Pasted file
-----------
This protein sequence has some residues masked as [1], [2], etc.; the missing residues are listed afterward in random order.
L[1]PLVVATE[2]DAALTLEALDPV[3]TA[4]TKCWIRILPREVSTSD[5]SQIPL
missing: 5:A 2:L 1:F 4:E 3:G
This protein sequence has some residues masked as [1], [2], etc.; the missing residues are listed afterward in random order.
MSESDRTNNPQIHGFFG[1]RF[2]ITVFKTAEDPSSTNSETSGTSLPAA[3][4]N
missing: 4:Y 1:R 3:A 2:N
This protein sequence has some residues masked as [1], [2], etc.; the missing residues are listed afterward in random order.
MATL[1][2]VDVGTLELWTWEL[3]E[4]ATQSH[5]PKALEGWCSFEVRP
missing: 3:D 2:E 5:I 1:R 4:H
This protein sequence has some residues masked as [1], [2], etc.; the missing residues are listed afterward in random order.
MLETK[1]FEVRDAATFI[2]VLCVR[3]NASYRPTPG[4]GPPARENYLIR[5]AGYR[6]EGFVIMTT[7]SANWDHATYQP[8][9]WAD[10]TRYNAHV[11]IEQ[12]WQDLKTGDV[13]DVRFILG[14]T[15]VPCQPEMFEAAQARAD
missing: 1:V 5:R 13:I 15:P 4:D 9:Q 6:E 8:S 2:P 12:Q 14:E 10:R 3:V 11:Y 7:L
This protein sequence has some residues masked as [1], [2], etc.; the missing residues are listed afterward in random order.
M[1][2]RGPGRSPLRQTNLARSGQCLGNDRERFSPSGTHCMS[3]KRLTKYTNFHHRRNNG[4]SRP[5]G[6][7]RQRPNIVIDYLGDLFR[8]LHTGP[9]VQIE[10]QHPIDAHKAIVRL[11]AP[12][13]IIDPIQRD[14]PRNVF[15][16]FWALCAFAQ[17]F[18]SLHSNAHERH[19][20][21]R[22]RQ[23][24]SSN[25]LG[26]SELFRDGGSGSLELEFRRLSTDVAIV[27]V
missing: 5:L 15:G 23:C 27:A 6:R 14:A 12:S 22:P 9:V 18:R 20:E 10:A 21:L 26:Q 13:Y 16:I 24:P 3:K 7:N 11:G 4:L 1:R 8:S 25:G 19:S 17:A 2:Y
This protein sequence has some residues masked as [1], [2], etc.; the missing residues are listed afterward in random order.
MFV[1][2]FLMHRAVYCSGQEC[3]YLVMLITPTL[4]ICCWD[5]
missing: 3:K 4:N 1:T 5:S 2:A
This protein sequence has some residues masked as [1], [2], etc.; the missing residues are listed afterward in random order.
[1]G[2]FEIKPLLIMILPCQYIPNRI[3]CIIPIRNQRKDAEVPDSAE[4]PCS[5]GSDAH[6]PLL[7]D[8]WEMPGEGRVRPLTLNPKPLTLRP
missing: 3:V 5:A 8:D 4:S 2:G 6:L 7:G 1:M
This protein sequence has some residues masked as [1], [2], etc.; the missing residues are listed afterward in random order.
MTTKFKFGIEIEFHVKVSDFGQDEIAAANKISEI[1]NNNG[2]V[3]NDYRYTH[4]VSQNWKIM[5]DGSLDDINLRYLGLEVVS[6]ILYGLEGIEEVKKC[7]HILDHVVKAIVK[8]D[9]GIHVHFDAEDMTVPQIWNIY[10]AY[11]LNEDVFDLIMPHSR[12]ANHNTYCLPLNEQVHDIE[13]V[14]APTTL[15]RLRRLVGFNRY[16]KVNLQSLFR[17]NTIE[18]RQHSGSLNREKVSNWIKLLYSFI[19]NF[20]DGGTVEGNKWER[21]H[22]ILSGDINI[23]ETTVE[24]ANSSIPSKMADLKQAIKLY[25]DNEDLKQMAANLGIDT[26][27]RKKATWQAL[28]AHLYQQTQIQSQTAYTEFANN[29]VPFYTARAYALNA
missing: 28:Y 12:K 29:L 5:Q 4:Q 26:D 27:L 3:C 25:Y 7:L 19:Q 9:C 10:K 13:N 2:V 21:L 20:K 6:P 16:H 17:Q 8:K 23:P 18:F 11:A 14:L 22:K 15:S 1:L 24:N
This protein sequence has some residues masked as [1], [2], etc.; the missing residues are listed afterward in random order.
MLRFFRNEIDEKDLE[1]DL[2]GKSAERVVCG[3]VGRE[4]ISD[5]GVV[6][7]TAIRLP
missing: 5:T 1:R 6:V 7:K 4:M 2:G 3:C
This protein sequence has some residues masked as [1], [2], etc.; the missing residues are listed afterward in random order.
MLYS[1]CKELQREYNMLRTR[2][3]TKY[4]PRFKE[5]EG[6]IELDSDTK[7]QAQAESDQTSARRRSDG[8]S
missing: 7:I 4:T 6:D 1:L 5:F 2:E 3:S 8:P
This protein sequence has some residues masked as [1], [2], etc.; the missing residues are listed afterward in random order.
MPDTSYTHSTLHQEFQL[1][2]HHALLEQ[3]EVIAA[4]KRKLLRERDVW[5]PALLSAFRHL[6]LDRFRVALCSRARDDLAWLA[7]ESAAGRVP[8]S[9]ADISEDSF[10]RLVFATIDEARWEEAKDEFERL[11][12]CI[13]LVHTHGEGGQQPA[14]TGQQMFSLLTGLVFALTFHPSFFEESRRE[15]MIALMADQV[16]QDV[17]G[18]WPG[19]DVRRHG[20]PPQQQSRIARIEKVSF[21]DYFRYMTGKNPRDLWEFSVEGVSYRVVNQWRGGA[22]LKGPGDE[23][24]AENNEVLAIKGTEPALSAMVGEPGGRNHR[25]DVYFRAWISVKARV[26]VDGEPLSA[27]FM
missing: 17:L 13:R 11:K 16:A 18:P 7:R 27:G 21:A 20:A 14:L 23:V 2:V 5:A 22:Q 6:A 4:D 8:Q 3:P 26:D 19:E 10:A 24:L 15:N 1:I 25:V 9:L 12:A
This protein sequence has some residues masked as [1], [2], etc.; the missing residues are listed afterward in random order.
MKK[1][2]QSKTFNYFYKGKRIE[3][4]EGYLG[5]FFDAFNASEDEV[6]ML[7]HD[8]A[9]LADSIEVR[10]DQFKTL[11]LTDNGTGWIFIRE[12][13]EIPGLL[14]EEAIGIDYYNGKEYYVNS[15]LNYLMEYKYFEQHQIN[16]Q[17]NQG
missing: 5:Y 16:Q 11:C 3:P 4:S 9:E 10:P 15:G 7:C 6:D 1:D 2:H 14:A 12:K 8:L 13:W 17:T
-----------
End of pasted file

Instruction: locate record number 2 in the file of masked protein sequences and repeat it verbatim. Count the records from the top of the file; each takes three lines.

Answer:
This protein sequence has some residues masked as [1], [2], etc.; the missing residues are listed afterward in random order.
MSESDRTNNPQIHGFFG[1]RF[2]ITVFKTAEDPSSTNSETSGTSLPAA[3][4]N
missing: 4:Y 1:R 3:A 2:N